Church invests in city
On March 10, the first Sunday of spring break, First Baptist Church of Burleson greeted worshippers with a surprise envelope.
Upon opening the envelope, smiles blossomed on many faces. While others were rather confused.
The envelope had free money inside it. The church gave every adult in attendance that day $100.
No, the church did not lose its mind, said pastor Ronny Marriott.
"It's really to bless our church, also bless our community," Marriott said. "But, also, for our people to experience the joy of giving."
About 700 individual envelopes were given out that Sunday. The following week, the church distributed similar envelopes to its ministers and other local ministers.
The final amount given out totaled about $100,000.
Admittedly, the $100 given to each individual is not for them for the taking. The money is like a seed that the people now have to water and care for until it blooms.
Meaning, the worshippers are expected to invest the $100 they received in any way or form in their capacity. They are asked to bring back all the returns they are able to generate to the church.
"No pressure, just take it," Marriott said. "Ultimately, if you just give it back, that's fine. But, think about it. Ask God how he would want you to invest this. See what happens."
The idea, now being dubbed First Burleson Investment Challenge, started out after a group of generous donors gave the initial $100,000.
Marriott wanted to stretch the money to help as many people as possible. So, he came up with the investment challenge.
Everyone who took the challenge will bring in their investments and any profit they made to the church on Easter Sunday, April 21.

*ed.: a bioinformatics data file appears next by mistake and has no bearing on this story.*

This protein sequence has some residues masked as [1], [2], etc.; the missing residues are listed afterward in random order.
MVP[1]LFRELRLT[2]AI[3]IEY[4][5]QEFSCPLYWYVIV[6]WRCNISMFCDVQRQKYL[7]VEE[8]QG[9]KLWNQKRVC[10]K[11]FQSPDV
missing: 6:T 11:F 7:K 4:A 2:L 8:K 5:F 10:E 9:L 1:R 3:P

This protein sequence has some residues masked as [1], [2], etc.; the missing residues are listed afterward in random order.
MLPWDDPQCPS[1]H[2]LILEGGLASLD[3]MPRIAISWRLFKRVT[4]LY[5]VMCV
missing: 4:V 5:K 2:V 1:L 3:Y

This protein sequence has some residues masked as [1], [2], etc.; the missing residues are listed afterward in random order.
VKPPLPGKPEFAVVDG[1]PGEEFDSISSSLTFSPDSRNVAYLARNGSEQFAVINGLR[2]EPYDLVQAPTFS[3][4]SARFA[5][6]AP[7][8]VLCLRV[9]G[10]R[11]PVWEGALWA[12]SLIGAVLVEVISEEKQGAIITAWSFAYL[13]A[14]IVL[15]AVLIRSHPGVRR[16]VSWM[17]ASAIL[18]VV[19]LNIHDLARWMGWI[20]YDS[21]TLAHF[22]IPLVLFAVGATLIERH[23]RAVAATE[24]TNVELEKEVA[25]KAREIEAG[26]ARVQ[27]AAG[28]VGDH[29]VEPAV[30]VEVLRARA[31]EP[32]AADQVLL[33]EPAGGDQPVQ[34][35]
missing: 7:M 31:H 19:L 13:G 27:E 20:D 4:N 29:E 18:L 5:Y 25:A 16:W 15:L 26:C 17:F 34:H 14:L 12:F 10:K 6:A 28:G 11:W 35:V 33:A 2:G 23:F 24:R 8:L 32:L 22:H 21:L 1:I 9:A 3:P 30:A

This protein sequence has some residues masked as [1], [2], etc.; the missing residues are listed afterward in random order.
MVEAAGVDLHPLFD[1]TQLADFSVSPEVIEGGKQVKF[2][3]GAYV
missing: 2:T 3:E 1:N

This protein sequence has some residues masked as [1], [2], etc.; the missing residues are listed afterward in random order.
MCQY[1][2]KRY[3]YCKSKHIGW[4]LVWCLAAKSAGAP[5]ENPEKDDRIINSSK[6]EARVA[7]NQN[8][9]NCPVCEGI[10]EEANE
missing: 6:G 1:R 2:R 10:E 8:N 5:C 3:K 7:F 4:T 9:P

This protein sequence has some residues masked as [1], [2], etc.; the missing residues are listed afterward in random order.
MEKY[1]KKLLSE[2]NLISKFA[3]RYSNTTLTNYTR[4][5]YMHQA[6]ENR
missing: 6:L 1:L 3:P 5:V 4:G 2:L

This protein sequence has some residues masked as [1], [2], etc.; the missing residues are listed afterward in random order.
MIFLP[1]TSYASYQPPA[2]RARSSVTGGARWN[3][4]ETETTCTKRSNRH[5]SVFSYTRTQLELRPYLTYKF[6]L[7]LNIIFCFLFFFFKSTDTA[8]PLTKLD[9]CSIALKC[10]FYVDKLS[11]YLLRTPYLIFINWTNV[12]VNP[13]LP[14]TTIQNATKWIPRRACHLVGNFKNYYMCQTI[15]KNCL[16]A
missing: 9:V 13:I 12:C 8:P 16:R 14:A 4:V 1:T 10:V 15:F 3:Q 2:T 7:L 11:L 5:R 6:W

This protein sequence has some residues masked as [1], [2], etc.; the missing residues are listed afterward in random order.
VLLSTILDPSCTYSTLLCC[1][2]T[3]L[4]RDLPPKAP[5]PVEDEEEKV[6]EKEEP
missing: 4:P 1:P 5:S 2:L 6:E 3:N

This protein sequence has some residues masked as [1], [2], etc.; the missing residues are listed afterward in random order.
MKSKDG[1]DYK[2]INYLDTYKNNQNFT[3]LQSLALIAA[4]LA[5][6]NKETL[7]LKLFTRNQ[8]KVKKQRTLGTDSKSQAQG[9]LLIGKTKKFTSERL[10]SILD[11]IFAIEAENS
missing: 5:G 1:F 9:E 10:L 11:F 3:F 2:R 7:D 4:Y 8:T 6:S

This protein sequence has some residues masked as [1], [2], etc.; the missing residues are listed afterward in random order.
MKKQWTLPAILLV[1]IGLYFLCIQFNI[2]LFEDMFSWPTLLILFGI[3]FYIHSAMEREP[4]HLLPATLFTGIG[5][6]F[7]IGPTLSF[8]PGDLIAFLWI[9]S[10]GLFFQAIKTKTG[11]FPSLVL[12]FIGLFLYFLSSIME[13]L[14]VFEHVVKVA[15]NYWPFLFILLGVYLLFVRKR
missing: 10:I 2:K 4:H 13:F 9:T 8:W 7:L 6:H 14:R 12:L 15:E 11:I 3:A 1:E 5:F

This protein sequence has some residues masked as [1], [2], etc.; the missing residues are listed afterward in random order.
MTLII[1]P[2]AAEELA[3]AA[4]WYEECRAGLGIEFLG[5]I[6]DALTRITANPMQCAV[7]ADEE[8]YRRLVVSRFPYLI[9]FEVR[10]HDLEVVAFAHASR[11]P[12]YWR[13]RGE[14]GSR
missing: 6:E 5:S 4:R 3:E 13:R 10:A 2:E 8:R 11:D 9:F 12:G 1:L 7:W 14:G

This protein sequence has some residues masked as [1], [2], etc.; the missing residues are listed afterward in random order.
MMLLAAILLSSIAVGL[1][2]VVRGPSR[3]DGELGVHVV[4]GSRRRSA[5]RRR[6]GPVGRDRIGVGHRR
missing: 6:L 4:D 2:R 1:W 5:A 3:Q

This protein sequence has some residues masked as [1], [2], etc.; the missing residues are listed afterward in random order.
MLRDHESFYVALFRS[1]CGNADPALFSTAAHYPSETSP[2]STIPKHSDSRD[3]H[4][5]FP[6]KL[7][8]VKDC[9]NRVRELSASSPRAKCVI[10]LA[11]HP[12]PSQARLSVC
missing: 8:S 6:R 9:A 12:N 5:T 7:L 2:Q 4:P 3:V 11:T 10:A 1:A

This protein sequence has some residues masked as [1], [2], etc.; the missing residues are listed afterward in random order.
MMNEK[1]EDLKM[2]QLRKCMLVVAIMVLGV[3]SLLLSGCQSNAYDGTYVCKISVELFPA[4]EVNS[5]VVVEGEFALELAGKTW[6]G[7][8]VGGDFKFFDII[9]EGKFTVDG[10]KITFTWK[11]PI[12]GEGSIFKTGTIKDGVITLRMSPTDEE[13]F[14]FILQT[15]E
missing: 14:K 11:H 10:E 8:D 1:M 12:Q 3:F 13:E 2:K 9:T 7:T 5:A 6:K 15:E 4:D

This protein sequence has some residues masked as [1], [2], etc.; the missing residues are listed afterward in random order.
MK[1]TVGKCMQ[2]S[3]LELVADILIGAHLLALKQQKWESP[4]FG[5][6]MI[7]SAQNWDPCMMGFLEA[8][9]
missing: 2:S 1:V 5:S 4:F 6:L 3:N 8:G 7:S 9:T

"That money comes back to the church, it will support our ministries, and our programs because we're very involved in the community," Marriott said. "Then, we'll choose other ministries that are outside of our church, not a part of our church, and we'll bless them with the money."
He expects the investment to double in a month's time. If the returns exceed the original $100,000 investment, the money will go to help other local organizations that may deal with wide-ranging issues such as domestic violence, poverty and homelessness.
However, it all depends on how much money comes back to the church, if it comes back at all. Because there are no contracts for any investment. The operation runs on an honor system.
"In fact, I kind of did joke about it," Marriott said. "I said, 'This is not your money, this is God's money. So, if you decide to steal it, you have to talk to Him about it.'"
He said he is confident that people are willing and will put in the effort for helping the community.
The people who got the $100 have already started growing their investment with small, home-based operations.
Various parents along with their children are making and selling food, like tamales. One group is making T-shirts to sell. Another group is making tables from scratch and selling them on eBay.
"This is a way to honor God by giving and really to receive a blessing from being faithful with being good stewards of all our money," Marriott said. "My hope is it goes on and creates some change in people's lives."